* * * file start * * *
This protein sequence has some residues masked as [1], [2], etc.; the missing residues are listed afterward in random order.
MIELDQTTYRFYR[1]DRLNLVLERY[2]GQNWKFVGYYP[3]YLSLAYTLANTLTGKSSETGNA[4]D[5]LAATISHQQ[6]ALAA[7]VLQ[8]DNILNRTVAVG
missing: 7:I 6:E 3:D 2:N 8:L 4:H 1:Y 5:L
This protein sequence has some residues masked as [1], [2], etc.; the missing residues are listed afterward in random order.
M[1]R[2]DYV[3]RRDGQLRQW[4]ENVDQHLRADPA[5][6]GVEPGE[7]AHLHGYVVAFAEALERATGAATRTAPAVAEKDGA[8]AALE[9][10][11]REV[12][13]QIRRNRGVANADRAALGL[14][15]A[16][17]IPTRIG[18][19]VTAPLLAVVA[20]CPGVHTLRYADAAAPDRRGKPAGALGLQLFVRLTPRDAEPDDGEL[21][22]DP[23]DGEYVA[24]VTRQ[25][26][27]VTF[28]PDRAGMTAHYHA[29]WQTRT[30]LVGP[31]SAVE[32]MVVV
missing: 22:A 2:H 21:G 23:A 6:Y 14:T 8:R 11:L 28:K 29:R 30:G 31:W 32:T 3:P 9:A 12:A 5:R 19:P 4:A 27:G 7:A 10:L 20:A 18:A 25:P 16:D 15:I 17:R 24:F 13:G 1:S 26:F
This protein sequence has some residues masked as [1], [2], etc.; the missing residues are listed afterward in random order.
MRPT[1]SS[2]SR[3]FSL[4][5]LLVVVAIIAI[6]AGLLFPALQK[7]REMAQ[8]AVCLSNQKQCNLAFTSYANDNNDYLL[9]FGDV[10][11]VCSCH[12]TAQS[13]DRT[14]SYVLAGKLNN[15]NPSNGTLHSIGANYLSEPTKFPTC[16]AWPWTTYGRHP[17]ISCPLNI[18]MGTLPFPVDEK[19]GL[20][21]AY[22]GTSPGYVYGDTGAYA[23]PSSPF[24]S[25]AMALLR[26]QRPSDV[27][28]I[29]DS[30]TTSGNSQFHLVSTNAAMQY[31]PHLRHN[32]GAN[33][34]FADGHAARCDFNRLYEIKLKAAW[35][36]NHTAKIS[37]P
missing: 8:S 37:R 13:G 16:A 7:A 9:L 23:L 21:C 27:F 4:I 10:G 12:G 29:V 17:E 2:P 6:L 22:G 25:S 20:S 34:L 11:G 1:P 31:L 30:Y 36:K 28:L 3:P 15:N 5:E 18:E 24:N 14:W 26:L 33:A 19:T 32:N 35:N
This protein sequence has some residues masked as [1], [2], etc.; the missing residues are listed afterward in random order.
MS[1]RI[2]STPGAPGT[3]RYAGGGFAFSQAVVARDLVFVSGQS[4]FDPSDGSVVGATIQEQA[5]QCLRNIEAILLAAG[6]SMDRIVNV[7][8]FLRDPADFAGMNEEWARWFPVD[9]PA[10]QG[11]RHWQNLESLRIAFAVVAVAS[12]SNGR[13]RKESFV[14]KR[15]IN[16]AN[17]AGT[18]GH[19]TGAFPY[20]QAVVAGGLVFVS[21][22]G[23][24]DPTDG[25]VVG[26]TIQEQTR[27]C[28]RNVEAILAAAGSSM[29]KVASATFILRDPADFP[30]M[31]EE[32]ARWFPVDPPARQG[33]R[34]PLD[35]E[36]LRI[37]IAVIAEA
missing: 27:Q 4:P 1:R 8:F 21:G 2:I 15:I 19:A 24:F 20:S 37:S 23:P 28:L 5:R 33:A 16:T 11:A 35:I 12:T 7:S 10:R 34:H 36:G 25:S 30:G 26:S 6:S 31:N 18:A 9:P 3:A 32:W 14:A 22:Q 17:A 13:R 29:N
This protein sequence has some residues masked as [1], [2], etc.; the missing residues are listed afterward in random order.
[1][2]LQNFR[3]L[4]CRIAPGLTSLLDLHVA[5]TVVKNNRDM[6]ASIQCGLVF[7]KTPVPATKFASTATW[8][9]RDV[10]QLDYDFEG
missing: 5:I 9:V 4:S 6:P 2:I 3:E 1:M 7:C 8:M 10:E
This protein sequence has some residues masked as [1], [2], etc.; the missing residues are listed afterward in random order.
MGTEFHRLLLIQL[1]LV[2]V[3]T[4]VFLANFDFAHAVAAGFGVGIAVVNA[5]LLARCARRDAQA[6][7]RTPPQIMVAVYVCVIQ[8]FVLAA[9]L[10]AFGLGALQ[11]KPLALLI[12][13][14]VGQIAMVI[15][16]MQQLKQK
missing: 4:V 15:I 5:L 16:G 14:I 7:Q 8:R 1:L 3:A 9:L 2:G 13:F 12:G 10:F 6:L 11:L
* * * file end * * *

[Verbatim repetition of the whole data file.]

This protein sequence has some residues masked as [1], [2], etc.; the missing residues are listed afterward in random order.
MIELDQTTYRFYR[1]DRLNLVLERY[2]GQNWKFVGYYP[3]YLSLAYTLANTLTGKSSETGNA[4]D[5]LAATISHQQ[6]ALAA[7]VLQ[8]DNILNRTVAVG
missing: 7:I 6:E 3:D 2:N 8:L 4:H 1:Y 5:L
This protein sequence has some residues masked as [1], [2], etc.; the missing residues are listed afterward in random order.
M[1]R[2]DYV[3]RRDGQLRQW[4]ENVDQHLRADPA[5][6]GVEPGE[7]AHLHGYVVAFAEALERATGAATRTAPAVAEKDGA[8]AALE[9][10][11]REV[12][13]QIRRNRGVANADRAALGL[14][15]A[16][17]IPTRIG[18][19]VTAPLLAVVA[20]CPGVHTLRYADAAAPDRRGKPAGALGLQLFVRLTPRDAEPDDGEL[21][22]DP[23]DGEYVA[24]VTRQ[25][26][27]VTF[28]PDRAGMTAHYHA[29]WQTRT[30]LVGP[31]SAVE[32]MVVV
missing: 22:A 2:H 21:G 23:A 6:Y 14:T 8:R 11:L 28:K 29:R 30:G 31:W 32:T 3:P 9:A 12:A 5:R 19:P 4:A 27:G 7:A 10:L 20:A 18:A 25:P 16:D 15:I 17:R 24:F 13:G 1:S 26:F
This protein sequence has some residues masked as [1], [2], etc.; the missing residues are listed afterward in random order.
MRPT[1]SS[2]SR[3]FSL[4][5]LLVVVAIIAI[6]AGLLFPALQK[7]REMAQ[8]AVCLSNQKQCNLAFTSYANDNNDYLL[9]FGDV[10][11]VCSCH[12]TAQS[13]DRT[14]SYVLAGKLNN[15]NPSNGTLHSIGANYLSEPTKFPTC[16]AWPWTTYGRHP[17]ISCPLNI[18]MGTLPFPVDEK[19]GL[20][21]AY[22]GTSPGYVYGDTGAYA[23]PSSPF[24]S[25]AMALLR[26]QRPSDV[27][28]I[29]DS[30]TTSGNSQFHLVSTNAAMQY[31]PHLRHN[32]GAN[33][34]FADGHAARCDFNRLYEIKLKAAW[35][36]NHTAKIS[37]P
missing: 8:S 37:R 13:G 16:A 7:A 9:L 23:L 21:C 27:F 4:I 10:G 12:G 29:V 17:E 2:P 6:L 22:G 25:S 20:S 34:L 11:G 1:P 31:L 30:Y 36:K 28:L 3:P 15:N 5:E 18:E 24:N 14:W 26:L 33:A 19:T 32:N 35:N
This protein sequence has some residues masked as [1], [2], etc.; the missing residues are listed afterward in random order.
MS[1]RI[2]STPGAPGT[3]RYAGGGFAFSQAVVARDLVFVSGQS[4]FDPSDGSVVGATIQEQA[5]QCLRNIEAILLAAG[6]SMDRIVNV[7][8]FLRDPADFAGMNEEWARWFPVD[9]PA[10]QG[11]RHWQNLESLRIAFAVVAVAS[12]SNGR[13]RKESFV[14]KR[15]IN[16]AN[17]AGT[18]GH[19]TGAFPY[20]QAVVAGGLVFVS[21][22]G[23][24]DPTDG[25]VVG[26]TIQEQTR[27]C[28]RNVEAILAAAGSSM[29]KVASATFILRDPADFP[30]M[31]EE[32]ARWFPVDPPARQG[33]R[34]PLD[35]E[36]LRI[37]IAVIAEA
missing: 27:Q 4:P 1:R 8:F 21:G 2:I 15:I 19:A 24:F 20:S 37:S 23:P 28:L 5:R 33:A 16:T 11:A 35:I 12:T 7:S 10:R 34:H 36:G 25:S 30:G 26:S 6:S 31:N 18:A 9:P 3:A 32:W 14:A 22:Q 17:A 13:R 29:N
This protein sequence has some residues masked as [1], [2], etc.; the missing residues are listed afterward in random order.
[1][2]LQNFR[3]L[4]CRIAPGLTSLLDLHVA[5]TVVKNNRDM[6]ASIQCGLVF[7]KTPVPATKFASTATW[8][9]RDV[10]QLDYDFEG
missing: 5:I 9:V 4:S 6:P 2:I 3:E 1:M 7:C 8:M 10:E
This protein sequence has some residues masked as [1], [2], etc.; the missing residues are listed afterward in random order.
MGTEFHRLLLIQL[1]LV[2]V[3]T[4]VFLANFDFAHAVAAGFGVGIAVVNA[5]LLARCARRDAQA[6][7]RTPPQIMVAVYVCVIQ[8]FVLAA[9]L[10]AFGLGALQ[11]KPLALLI[12][13][14]VGQIAMVI[15][16]MQQLKQK
missing: 4:V 15:I 5:L 16:G 14:I 7:Q 8:R 1:L 3:A 9:L 2:G 13:F 12:G 10:F 6:L 11:L